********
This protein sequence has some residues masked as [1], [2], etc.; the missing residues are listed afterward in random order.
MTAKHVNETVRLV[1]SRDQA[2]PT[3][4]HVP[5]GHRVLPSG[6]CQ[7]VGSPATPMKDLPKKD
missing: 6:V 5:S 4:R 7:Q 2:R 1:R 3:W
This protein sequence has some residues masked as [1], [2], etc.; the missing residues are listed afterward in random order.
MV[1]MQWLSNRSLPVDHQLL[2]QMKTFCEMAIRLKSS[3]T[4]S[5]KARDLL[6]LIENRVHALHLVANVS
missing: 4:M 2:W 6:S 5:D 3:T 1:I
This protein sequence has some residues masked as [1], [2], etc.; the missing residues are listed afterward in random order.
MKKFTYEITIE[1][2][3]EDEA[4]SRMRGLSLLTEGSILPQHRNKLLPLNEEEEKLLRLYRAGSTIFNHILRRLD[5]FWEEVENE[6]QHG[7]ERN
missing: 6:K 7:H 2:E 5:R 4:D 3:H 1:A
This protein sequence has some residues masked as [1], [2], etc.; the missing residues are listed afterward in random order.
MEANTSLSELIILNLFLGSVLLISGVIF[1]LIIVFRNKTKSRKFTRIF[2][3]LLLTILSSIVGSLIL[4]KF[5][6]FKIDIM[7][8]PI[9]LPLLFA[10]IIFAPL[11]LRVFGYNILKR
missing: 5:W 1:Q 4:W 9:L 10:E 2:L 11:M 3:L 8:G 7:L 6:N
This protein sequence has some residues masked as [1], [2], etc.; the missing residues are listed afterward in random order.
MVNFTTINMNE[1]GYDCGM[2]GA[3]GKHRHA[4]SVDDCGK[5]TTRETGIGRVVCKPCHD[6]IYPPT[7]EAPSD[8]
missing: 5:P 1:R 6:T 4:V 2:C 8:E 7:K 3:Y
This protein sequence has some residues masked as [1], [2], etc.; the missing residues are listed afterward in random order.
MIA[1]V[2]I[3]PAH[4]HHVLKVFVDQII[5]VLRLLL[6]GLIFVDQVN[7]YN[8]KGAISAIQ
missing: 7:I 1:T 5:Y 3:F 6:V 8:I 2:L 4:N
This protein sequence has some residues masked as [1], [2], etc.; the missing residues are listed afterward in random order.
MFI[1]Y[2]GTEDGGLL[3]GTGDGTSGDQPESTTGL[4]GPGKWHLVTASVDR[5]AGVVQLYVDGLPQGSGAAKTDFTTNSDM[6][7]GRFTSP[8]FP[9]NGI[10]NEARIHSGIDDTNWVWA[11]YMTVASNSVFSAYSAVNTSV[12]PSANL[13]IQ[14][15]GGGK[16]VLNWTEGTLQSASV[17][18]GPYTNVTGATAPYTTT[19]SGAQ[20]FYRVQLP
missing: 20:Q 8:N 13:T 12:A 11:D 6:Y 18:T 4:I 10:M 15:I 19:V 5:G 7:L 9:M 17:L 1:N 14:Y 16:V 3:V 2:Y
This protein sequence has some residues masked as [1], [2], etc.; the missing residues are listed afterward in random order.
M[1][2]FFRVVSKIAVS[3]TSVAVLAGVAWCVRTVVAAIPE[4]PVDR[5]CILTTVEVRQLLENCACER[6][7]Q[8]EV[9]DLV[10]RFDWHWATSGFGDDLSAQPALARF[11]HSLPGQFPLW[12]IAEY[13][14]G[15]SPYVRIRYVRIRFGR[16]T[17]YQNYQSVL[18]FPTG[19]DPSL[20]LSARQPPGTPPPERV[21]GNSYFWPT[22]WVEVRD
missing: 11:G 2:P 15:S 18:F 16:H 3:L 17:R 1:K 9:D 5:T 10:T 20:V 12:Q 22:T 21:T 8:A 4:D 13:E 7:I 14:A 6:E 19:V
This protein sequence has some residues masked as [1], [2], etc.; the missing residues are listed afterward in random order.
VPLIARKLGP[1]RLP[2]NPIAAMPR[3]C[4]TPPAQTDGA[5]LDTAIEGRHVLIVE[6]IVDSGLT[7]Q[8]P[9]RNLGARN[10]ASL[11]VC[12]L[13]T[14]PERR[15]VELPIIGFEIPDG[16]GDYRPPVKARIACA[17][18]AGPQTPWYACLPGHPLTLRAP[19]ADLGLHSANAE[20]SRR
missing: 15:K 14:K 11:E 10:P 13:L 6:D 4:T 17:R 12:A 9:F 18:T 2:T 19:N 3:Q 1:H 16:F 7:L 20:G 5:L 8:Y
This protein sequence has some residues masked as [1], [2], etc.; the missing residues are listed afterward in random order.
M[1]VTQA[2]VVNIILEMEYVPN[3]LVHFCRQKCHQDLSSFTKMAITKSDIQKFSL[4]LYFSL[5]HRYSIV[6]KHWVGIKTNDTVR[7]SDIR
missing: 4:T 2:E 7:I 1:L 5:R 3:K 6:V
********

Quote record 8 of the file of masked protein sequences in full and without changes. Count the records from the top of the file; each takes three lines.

This protein sequence has some residues masked as [1], [2], etc.; the missing residues are listed afterward in random order.
M[1][2]FFRVVSKIAVS[3]TSVAVLAGVAWCVRTVVAAIPE[4]PVDR[5]CILTTVEVRQLLENCACER[6][7]Q[8]EV[9]DLV[10]RFDWHWATSGFGDDLSAQPALARF[11]HSLPGQFPLW[12]IAEY[13][14]G[15]SPYVRIRYVRIRFGR[16]T[17]YQNYQSVL[18]FPTG[19]DPSL[20]LSARQPPGTPPPERV[21]GNSYFWPT[22]WVEVRD
missing: 11:G 2:P 15:S 18:F 16:H 3:L 17:R 1:K 9:D 5:T 10:T 20:V 12:Q 22:T 21:T 8:A 4:D 13:E 7:I 14:A 6:E 19:V